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TEDxNSU 2019 explored “Knowns and Unknowns”

Eighth year of independently organized conference

What is known? What is unknown? These questions formed the theme of the eighth TEDxNSU conference, which took place March 16, 2019, at NSU’s Fort Lauderdale/Davie Campus.

TEDxNSU

TEDx conferences take place around the world and are organized independently from the TED organization. Each year, the NSU conferences have been co-organized by Associate Professors Leanne Boucher and W. Matthew Collins, both Ph.D., of the College of Psychology’s Department of Psychology and Neuroscience.

“Anyone who has been around the world in the last three years has intimately discovered that there’s a lot more questions about truth and facts lately,” Collins said.

The TEDxNSU conference draws its speakers from the NSU community, including faculty, alumni, current students, and staff. After submitting an idea, presenters work extensively with Boucher and Collins to refine their talk and practice their delivery.

“It’s amazing to see the growth in people’s talks as we work with them over the course of several months,” Collins said. “Our stated goal is for them to give the best 10-minute talk of their life.”

The eight speakers for 2019 included:

  • Mansoor Choudhry, a third year medical student at the Dr. Kiran C. Patel College of Osteopathic Medicine. His talk was “Beyond Words.”
  • Sarah Goltsman, an undergraduate student majoring in Speech-Language and Communication Disorders in the Dr. Pallavi Patel College of Health Care Sciences. Her talk was titled “I Don’t Deserve to be Here Today.”
  • Mariana Guzmán de Pérez, a doctoral student in the College of Arts, Humanities, and Social Sciences’ Department of Family Therapy. Her talk was “On Becoming Hopeful in the Midst of Uncertainty.”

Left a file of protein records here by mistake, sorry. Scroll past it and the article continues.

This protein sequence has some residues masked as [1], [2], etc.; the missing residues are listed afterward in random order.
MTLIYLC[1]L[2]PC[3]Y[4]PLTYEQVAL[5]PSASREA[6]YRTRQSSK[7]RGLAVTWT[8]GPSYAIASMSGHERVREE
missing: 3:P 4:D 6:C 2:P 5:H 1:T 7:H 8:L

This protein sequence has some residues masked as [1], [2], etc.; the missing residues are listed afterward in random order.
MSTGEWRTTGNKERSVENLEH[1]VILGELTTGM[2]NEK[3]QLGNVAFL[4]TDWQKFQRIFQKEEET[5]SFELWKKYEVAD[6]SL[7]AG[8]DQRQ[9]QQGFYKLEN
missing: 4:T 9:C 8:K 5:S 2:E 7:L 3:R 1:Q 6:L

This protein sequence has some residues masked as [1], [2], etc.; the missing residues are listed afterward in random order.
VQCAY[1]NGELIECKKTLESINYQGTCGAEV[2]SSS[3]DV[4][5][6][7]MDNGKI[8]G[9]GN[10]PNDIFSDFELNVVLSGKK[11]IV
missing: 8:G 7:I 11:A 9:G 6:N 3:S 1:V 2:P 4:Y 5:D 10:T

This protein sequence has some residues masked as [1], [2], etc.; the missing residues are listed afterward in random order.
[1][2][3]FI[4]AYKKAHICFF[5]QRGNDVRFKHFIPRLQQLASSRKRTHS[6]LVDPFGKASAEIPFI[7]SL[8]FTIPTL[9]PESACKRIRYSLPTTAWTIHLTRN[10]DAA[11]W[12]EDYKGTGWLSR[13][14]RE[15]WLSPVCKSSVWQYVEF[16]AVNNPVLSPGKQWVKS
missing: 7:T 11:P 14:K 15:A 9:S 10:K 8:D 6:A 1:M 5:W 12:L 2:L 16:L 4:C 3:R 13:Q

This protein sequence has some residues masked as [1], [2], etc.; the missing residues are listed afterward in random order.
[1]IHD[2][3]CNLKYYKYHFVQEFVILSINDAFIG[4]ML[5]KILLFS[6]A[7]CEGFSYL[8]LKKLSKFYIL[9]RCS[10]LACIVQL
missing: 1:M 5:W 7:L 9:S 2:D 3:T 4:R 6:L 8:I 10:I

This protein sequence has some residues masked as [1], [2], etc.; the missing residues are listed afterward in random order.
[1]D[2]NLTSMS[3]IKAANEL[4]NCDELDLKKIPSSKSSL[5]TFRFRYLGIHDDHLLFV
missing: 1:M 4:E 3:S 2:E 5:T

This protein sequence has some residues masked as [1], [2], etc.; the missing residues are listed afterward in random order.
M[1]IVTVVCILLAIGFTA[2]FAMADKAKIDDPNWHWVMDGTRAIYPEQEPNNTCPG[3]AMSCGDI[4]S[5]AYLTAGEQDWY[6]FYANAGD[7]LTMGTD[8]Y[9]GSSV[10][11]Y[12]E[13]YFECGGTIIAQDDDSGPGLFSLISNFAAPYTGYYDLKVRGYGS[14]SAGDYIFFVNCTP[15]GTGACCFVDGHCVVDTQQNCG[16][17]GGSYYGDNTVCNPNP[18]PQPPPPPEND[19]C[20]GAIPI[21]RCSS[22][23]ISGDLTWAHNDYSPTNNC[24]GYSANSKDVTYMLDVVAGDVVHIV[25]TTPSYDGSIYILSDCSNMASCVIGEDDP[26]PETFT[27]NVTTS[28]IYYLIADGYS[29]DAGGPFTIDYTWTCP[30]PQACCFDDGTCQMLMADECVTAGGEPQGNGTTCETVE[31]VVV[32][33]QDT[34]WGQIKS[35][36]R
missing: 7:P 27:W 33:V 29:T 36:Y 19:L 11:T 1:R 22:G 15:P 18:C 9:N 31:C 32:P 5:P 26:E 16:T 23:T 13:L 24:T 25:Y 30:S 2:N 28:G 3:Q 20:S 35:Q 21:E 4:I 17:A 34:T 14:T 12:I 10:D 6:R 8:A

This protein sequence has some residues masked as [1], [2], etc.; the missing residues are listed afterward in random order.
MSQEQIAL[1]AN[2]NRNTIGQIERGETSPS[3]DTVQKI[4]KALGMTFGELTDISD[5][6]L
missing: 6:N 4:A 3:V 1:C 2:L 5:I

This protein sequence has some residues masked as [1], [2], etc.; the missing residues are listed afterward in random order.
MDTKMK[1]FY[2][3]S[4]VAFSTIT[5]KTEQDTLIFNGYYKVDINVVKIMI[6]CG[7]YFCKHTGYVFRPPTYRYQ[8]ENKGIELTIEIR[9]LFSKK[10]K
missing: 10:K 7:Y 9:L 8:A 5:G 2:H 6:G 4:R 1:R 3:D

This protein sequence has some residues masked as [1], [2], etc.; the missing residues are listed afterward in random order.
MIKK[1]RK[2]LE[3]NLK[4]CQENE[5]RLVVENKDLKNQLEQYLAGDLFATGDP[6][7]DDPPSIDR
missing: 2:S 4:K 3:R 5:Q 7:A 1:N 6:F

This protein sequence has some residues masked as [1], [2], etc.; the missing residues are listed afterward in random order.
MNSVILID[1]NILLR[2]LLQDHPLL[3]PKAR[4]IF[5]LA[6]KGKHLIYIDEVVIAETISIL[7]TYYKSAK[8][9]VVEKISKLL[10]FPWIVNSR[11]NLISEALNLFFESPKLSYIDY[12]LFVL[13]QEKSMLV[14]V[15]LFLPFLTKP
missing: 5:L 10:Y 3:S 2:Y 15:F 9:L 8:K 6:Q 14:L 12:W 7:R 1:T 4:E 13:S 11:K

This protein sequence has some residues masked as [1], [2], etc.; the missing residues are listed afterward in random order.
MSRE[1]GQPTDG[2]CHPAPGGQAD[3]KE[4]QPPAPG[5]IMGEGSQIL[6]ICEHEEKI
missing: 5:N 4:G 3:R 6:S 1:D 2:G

• Guy Harvey, marine wildlife artist and conservationist, and founder of the Guy Harvey Research Institute at NSU. His talk was “Art and Science Working Together for the Conservation of Large Pelagic Fish."
  • Barry Nierenberg, Ph.D., a Professor in the College of Psychology’s Department of Clinical and School Psychology. His talk was on “Mastering Suffering.”
  • Ashley Rizzotto, a career advisor in the Office of Career Development. Her talk was “Mastering the Art of the Interview.”
  • Rita Shea-Van Fossen, Ph.D., an Assistant Dean and Associate Professor at the H. Wayne Huizenga College of Business and Entrepreneurship. Her talk was titled “Embrace Challenges to Find Your Meaning.”
  • Maria Valladares, an undergraduate student majoring in Legal Studies in the College of Arts, Humanities, and Social Sciences. Her talk was “Become a Storyteller: The Importance of the Stories of Others.”

The talks touched on subjects like ocean conservation, overcoming barriers, impostor syndrome, political turmoil in Nicaragua, language and its role in communication, finding purpose in work, and adjusting to life in the U.S. after migrating from Venezuela.

According to Collins, the crowd was especially lively this year and seemed to connect with each talk.

“We should be thanking our speakers, but they’re always thanking us for the opportunity,” Collins said of the presenters. “They put in a lot of work. These are intelligent and talented people.”

Full videos of each presentation are posted on YouTube after the conference. Collins said the 2019 videos should be ready by mid-April.

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